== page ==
Attorney General Bob Ferguson met with legislative leaders on Thursday to unveil findings from a new poll concerning Washington voters' thoughts on the death penalty.
Andrew Villeneuve, founder and executive director of the Northwest Progressive Institute (NPI), delivered the results during a press conference.
The poll, conducted by the NPI, surveyed 675 likely voters and asked, "of the following list of choices, what punishment do you prefer for people convicted of murder?"
- 10 percent chose "life in prison with no possibility of parole"
- 46 percent chose "life in prison with no possibility of parole on requirement to work in prison and pay restitution to the victims"
- 13 percent chose "life in prison with the possibility of parole after at least 40 years"
- 24 percent chose "death penalty"
- 8 percent chose "unsure"
Another finding that stood out was that there was not a single group or sub-sample that favored any particular answer.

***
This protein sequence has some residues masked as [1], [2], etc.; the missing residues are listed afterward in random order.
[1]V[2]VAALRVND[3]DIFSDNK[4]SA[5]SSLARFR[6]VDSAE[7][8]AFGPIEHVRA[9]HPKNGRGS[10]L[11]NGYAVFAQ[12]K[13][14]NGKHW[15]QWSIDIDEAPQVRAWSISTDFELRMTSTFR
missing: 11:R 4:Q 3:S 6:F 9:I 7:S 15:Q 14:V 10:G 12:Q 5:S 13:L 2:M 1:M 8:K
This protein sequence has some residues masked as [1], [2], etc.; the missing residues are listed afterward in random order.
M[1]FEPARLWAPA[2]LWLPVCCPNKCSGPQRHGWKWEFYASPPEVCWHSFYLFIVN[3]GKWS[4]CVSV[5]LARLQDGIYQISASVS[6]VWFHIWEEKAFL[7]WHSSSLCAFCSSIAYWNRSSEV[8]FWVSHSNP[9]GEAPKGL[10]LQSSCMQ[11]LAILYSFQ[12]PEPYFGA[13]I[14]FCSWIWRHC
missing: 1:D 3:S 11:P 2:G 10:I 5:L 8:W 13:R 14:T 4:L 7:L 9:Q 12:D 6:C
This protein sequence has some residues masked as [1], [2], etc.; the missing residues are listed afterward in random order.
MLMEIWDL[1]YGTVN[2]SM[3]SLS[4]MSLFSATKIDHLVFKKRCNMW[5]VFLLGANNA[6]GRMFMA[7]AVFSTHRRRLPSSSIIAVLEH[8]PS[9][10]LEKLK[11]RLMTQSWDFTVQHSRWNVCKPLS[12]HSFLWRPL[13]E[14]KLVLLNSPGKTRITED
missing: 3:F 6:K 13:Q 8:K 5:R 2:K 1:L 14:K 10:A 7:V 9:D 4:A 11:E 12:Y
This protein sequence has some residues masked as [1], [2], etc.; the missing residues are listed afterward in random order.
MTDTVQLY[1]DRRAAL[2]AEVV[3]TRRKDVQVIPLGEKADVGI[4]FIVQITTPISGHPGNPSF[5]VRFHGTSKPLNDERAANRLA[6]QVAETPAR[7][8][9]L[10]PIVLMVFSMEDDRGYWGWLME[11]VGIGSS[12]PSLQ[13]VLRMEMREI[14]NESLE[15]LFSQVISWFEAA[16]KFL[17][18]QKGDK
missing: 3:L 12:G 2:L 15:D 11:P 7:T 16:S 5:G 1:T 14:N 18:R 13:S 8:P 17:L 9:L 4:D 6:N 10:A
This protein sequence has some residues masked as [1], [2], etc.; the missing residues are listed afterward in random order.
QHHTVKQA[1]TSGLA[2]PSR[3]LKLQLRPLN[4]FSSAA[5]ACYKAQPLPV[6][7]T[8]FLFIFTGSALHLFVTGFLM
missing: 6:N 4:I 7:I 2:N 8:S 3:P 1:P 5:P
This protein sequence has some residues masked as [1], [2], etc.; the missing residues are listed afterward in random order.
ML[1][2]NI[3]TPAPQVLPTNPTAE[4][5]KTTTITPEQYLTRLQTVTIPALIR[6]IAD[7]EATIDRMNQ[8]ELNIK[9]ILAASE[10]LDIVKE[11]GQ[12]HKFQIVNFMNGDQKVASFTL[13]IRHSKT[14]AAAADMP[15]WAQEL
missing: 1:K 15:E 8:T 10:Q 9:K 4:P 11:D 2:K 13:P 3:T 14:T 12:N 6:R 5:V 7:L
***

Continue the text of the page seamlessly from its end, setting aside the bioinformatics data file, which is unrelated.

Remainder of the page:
Villeneuve claims that this poll shows that Washingtonians are ready to move forward with criminal justice reforms as a state that values all life. "Washingtonians want to make a change," he said.
After the results were revealed, Ferguson stated his thoughts on the findings.
"I'm not shocked by the numbers," he said, adding, "the public mood when it comes to the death penalty, the pubic views on that issue have been changing quickly."
Ferguson shared his background on the death penalty, stating that he had personal experience with the topic after talking with inmates on death row in Arizona.
"Public mood is shifting, we need additional legislators to help out," he said.
After making requests over the past two legislative sessions, Ferguson finally had interest from congress in the third session when the senate, with bipartisan support, voted to repeal the death penalty earlier this year. Shortly before that vote, Governor Jay Inslee had put a moratorium on the death penalty.
"This poll with further signal to them that not only is this the right thing to do, to abolish the death penalty law in Washington state, but is precisely what the people of Washington state want and expect their legislature to do," said Ferguson.